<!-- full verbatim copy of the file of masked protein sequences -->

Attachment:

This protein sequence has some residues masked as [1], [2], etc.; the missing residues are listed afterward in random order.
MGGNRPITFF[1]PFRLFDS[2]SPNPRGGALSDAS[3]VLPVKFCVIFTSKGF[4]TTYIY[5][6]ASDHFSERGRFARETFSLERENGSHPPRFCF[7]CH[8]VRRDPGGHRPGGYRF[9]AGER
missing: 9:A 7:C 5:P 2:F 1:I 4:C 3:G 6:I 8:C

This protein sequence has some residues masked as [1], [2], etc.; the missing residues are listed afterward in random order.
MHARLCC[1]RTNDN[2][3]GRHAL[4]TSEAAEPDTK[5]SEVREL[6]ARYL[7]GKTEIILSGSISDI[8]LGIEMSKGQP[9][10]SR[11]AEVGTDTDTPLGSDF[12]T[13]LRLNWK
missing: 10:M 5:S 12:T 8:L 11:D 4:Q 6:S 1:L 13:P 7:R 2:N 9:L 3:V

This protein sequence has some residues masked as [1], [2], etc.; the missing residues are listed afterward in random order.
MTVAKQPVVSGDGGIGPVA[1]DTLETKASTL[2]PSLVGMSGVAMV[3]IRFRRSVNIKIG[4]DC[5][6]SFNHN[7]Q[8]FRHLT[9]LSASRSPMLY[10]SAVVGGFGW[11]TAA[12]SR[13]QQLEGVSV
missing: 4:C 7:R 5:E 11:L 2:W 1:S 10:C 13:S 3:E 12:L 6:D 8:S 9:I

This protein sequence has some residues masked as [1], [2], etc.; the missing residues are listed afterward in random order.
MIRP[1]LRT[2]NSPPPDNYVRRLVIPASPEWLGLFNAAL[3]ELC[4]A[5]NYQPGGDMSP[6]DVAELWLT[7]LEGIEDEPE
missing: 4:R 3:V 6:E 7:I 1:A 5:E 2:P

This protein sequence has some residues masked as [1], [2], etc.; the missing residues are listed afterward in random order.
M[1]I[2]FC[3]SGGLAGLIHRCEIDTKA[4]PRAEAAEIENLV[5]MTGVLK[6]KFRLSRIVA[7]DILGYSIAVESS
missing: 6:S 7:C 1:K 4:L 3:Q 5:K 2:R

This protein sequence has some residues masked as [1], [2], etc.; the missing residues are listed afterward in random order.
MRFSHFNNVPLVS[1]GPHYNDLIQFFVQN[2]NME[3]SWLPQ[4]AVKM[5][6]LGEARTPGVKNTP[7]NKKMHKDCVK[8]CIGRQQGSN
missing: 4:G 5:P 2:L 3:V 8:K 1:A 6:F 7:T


This protein sequence has some residues masked as [1], [2], etc.; the missing residues are listed afterward in random order.
MGGNRPITFF[1]PFRLFDS[2]SPNPRGGALSDAS[3]VLPVKFCVIFTSKGF[4]TTYIY[5][6]ASDHFSERGRFARETFSLERENGSHPPRFCF[7]CH[8]VRRDPGGHRPGGYRF[9]AGER
missing: 9:A 7:C 5:P 2:F 1:I 4:C 3:G 6:I 8:C

This protein sequence has some residues masked as [1], [2], etc.; the missing residues are listed afterward in random order.
MHARLCC[1]RTNDN[2][3]GRHAL[4]TSEAAEPDTK[5]SEVREL[6]ARYL[7]GKTEIILSGSISDI[8]LGIEMSKGQP[9][10]SR[11]AEVGTDTDTPLGSDF[12]T[13]LRLNWK
missing: 10:M 5:S 12:T 8:L 11:D 4:Q 6:S 1:L 13:P 7:R 2:N 9:L 3:V

This protein sequence has some residues masked as [1], [2], etc.; the missing residues are listed afterward in random order.
MTVAKQPVVSGDGGIGPVA[1]DTLETKASTL[2]PSLVGMSGVAMV[3]IRFRRSVNIKIG[4]DC[5][6]SFNHN[7]Q[8]FRHLT[9]LSASRSPMLY[10]SAVVGGFGW[11]TAA[12]SR[13]QQLEGVSV
missing: 4:C 7:R 5:E 11:L 2:W 1:S 10:C 13:S 3:E 12:L 6:D 8:S 9:I

This protein sequence has some residues masked as [1], [2], etc.; the missing residues are listed afterward in random order.
MIRP[1]LRT[2]NSPPPDNYVRRLVIPASPEWLGLFNAAL[3]ELC[4]A[5]NYQPGGDMSP[6]DVAELWLT[7]LEGIEDEPE
missing: 4:R 3:V 6:E 7:I 1:A 5:E 2:P

This protein sequence has some residues masked as [1], [2], etc.; the missing residues are listed afterward in random order.
M[1]I[2]FC[3]SGGLAGLIHRCEIDTKA[4]PRAEAAEIENLV[5]MTGVLK[6]KFRLSRIVA[7]DILGYSIAVESS
missing: 6:S 7:C 1:K 4:L 3:Q 5:K 2:R

This protein sequence has some residues masked as [1], [2], etc.; the missing residues are listed afterward in random order.
MRFSHFNNVPLVS[1]GPHYNDLIQFFVQN[2]NME[3]SWLPQ[4]AVKM[5][6]LGEARTPGVKNTP[7]NKKMHKDCVK[8]CIGRQQGSN
missing: 4:G 5:P 2:L 3:V 8:K 1:A 6:F 7:T